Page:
We want communicators to light up on seeing their AAC devices. We want them to be drawn to their device and be interested in using it. A communication device is the AAC learner’s voice. So, it goes without saying that the device must be in tune with who they are as an individual and what their interests, needs, and wants are. This is why customisation of device settings and personalizing a device for an AAC learner is a significant step for their communication success.
An AAC user’s device must show off their personality. This is easier done when communicators themselves are involved in the process of customisation. Our role in tailoring an AAC system to a communicator’s needs is to observe. We investigate. We talk to all the stakeholders in the communicator’s life and include elements that they can identify with. Then we observe more as they continue to use the device and customise more.
AAC Vocabulary that has not been personalized for a communicator limits their potential for learning. Most robust systems come with core vocabulary and a set of fringe words already programmed into them. Personalizing the vocabulary for a communicator should more be an imperative step rather than an optional activity.
When communicators have easy access to core words, it allows language building. Include all the fringe words that are relevant to the communicator’s life such as
- Their name and names of family members
- Places they often visit
- Items of high interest such as their favorite stuffed animal or book
- Quick phrases such as ‘I need a break’, ‘I need help’
Personalizing your AAC device is easy with Avaz. You can add multiple items effortlessly and have all the vocabulary ready for the communicator in no time. This is particularly useful wen you want to quickly add a set of words related to a communicator’s new-found interest such as the upcoming Lego movie.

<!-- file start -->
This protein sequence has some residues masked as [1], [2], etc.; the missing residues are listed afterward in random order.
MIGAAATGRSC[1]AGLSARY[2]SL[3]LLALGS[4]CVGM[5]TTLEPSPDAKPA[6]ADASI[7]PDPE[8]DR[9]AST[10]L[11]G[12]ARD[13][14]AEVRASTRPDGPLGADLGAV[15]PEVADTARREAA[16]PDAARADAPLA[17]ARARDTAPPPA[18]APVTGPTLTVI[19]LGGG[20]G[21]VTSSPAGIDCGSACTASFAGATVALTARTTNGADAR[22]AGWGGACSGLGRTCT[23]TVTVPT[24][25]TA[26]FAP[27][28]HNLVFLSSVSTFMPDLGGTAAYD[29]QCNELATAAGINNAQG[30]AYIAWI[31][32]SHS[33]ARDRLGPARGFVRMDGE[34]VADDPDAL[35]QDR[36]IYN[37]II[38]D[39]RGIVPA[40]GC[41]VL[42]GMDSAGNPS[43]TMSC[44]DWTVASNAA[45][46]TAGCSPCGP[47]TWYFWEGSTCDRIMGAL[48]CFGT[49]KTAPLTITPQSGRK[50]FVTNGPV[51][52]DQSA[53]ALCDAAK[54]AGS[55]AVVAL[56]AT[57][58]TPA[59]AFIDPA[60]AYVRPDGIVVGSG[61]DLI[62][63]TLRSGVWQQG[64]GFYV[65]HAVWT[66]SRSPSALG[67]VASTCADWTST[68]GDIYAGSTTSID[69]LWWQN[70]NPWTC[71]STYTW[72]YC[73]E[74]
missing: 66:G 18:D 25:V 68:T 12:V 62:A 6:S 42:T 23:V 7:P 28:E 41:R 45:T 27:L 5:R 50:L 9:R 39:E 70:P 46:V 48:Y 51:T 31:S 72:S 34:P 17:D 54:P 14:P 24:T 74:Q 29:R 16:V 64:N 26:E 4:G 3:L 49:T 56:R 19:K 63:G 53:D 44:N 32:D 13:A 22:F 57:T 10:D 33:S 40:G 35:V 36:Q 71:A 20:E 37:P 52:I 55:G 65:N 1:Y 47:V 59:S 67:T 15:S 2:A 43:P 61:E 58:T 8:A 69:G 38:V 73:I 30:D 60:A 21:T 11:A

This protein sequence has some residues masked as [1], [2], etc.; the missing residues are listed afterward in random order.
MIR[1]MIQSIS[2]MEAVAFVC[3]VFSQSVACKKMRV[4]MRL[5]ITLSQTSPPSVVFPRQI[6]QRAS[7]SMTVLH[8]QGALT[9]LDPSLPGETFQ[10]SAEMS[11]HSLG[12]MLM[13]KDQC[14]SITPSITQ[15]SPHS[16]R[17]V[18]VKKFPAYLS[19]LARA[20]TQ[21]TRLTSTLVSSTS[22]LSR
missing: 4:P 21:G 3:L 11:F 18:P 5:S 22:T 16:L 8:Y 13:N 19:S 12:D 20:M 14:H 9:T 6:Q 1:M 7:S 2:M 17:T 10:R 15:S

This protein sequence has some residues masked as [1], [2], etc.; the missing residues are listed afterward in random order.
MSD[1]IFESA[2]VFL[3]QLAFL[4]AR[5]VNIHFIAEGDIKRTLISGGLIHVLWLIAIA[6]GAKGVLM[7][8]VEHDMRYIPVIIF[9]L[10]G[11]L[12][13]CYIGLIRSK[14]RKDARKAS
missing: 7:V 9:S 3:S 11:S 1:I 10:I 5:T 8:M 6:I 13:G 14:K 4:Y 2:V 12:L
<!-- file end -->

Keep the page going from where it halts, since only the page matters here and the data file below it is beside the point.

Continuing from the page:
For picture-based AAC systems, symbols and images play a crucial role. When there is an extensive collection of symbols to choose from, it makes the customisation easy. ( Avaz AAC has over 15,000 Symbolstix pictures).
It’s best to include photos of the communicator and family members & friends in their About Me Folder.
With Avaz AAC, you can add photo using the following methods:
- Use the device’s camera to take photos
- Upload existing photos stored in the device gallery/photos
In addition, you can also add it from the internet. Say, you want to discuss the SpaceX launch for the communicator interested in space, you can search for it from within the app and add it.
Zoom and High Contrast
The Picture zoom is also a great feature that provides visual stimulus to communicators.
Here’s a post shared on instagram that illustrates how there was communication with the Zoom feature in Avaz and a tactile screen protector.
High contrast mode allows users with vision impairments to read text better. Avaz’s high-contrast mode make it easier to read and navigate the app.
AAC devices typically have different voice settings. It’s important to get the AAC user’s inputs while picking a voice that they like.
Some words may be pronounced wrong in AAC devices. In such cases, you can use phonetic spelling in Avaz AAC to fix the pronunciation. Avaz AAC allows you to record a communication partner’s voice too. (We’ve seen that some AAC users prefer having a sibling’s or parent’s voice for certain words)
For text-based AAC users too, there are several features that need customisation.
- Keyboard Layout
It’s important to see which keyboard layout communicators are comfortable with. Avaz AAC offers a choice of Qwerty/ABC layout.
- Phrase Prediction
For emergent communicators, we may want prediction turned ON so as to facilitate quick communication
- Spell Check
For communicators with spelling awareness, we can turn this feature OFF while emergent communicators may find this feature useful.
- Picture Prediction in Keyboard
For a communicator transitioning from picture to keyboard, Avaz AAC has a handy feature which shows images in the prediction bar along with text. As the communicator gains confidence with typing, we can fade this picture prompt or delay the prediction.
There are more than you can customise such as picture sizes, color code, page navigation options and more. A fancy device case and cool stickers can also make the device feel like their own for some communicators.